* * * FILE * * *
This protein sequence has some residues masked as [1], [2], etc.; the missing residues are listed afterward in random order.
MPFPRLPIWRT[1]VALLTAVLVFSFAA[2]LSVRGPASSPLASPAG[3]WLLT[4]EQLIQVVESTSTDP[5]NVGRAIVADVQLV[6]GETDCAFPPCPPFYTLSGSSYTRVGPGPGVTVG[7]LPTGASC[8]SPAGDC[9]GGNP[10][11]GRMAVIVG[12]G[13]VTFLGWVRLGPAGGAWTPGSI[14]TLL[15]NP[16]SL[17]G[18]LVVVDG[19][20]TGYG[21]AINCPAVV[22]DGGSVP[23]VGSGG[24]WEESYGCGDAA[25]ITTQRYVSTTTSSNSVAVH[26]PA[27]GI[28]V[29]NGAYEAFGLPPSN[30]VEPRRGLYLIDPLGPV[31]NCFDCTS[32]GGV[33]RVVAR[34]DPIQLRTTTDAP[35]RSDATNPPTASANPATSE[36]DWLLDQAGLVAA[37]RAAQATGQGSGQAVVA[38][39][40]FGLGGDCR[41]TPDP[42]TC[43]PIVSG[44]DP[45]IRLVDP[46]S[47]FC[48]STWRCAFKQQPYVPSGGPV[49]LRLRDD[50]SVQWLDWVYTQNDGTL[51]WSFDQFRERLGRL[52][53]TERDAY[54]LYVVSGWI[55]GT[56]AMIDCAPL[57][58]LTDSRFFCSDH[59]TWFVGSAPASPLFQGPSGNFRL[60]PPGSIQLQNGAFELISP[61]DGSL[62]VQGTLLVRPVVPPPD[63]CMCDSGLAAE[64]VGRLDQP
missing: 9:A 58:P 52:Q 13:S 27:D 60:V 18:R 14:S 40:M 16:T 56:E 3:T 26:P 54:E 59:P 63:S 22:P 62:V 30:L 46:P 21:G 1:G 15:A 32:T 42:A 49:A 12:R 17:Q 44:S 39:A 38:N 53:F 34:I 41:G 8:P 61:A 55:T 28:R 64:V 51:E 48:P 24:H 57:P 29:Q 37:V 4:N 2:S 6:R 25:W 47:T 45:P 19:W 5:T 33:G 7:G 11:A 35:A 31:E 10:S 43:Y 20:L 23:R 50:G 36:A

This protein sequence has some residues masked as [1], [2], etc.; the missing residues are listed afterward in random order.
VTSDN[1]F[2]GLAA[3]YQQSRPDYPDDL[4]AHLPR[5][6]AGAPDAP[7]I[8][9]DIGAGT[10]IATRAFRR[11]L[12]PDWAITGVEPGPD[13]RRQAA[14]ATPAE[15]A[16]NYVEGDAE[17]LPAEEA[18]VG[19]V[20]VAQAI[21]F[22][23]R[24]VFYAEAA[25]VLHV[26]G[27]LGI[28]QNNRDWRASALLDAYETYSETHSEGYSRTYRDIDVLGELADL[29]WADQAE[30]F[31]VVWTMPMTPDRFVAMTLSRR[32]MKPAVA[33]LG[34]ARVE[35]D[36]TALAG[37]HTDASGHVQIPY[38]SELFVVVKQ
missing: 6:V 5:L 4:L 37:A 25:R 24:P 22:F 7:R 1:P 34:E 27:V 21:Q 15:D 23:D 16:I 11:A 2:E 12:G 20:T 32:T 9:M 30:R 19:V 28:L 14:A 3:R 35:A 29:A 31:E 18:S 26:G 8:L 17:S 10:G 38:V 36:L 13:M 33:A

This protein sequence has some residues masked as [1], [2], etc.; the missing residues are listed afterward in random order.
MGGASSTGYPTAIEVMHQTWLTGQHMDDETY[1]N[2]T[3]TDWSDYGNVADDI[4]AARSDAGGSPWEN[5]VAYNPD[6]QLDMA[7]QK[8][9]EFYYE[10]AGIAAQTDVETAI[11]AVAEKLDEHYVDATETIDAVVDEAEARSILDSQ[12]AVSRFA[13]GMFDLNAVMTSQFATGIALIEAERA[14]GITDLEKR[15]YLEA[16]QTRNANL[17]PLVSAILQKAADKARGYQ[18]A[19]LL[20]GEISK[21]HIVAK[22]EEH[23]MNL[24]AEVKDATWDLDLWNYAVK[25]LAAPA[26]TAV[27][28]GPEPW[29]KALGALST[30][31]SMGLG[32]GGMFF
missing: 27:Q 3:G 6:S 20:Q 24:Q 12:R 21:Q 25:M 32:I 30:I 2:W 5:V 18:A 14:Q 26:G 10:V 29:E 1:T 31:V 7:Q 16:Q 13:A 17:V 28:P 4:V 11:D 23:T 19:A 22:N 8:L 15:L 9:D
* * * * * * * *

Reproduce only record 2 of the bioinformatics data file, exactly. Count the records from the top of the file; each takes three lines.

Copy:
This protein sequence has some residues masked as [1], [2], etc.; the missing residues are listed afterward in random order.
VTSDN[1]F[2]GLAA[3]YQQSRPDYPDDL[4]AHLPR[5][6]AGAPDAP[7]I[8][9]DIGAGT[10]IATRAFRR[11]L[12]PDWAITGVEPGPD[13]RRQAA[14]ATPAE[15]A[16]NYVEGDAE[17]LPAEEA[18]VG[19]V[20]VAQAI[21]F[22][23]R[24]VFYAEAA[25]VLHV[26]G[27]LGI[28]QNNRDWRASALLDAYETYSETHSEGYSRTYRDIDVLGELADL[29]WADQAE[30]F[31]VVWTMPMTPDRFVAMTLSRR[32]MKPAVA[33]LG[34]ARVE[35]D[36]TALAG[37]HTDASGHVQIPY[38]SELFVVVKQ
missing: 6:V 5:L 4:L 37:A 25:R 24:P 22:F 7:R 1:P 34:E 27:V 21:Q 15:D 23:D 16:I 11:A 2:E 12:G 20:T 32:T 9:M 30:R 19:V 28:L 14:A 3:R 35:A 29:A 31:E 18:S 26:G 8:L 17:S 10:G 38:V 36:L 13:M 33:A